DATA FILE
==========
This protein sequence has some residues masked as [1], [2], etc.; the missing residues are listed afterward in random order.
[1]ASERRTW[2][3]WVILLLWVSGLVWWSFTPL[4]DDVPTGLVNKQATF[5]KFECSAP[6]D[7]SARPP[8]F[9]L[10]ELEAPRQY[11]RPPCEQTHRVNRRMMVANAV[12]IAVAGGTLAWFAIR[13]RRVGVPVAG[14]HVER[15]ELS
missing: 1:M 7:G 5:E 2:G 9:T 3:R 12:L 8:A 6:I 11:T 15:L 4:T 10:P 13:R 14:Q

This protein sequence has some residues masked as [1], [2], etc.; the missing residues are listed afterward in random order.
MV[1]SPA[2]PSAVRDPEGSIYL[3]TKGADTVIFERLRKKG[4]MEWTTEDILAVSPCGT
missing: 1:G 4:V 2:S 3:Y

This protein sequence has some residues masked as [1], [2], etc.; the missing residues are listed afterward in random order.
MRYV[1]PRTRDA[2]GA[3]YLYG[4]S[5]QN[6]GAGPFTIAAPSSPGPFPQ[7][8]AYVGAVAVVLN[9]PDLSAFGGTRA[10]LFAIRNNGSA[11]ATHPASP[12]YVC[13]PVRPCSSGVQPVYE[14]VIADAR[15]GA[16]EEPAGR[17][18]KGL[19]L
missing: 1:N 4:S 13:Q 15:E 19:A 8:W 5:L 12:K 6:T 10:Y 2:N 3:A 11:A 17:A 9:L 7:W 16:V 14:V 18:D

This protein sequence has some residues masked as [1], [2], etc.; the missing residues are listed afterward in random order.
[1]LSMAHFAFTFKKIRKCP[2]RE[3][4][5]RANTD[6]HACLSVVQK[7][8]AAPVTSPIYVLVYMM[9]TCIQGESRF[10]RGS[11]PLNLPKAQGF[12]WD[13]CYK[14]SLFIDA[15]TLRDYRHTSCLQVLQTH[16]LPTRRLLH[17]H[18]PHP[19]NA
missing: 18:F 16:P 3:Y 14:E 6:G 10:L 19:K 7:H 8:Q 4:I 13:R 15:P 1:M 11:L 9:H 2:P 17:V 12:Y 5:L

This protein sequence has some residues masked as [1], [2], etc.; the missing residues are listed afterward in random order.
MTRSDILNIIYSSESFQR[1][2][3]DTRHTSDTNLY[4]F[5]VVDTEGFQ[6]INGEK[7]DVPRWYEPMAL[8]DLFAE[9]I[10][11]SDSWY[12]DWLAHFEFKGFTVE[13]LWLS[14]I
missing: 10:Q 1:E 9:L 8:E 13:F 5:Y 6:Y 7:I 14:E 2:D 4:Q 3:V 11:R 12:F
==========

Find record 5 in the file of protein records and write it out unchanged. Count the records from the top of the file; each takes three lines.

This protein sequence has some residues masked as [1], [2], etc.; the missing residues are listed afterward in random order.
MTRSDILNIIYSSESFQR[1][2][3]DTRHTSDTNLY[4]F[5]VVDTEGFQ[6]INGEK[7]DVPRWYEPMAL[8]DLFAE[9]I[10][11]SDSWY[12]DWLAHFEFKGFTVE[13]LWLS[14]I
missing: 10:Q 1:E 9:L 8:E 13:F 5:Y 6:Y 7:I 14:E 2:D 4:Q 3:V 11:R 12:F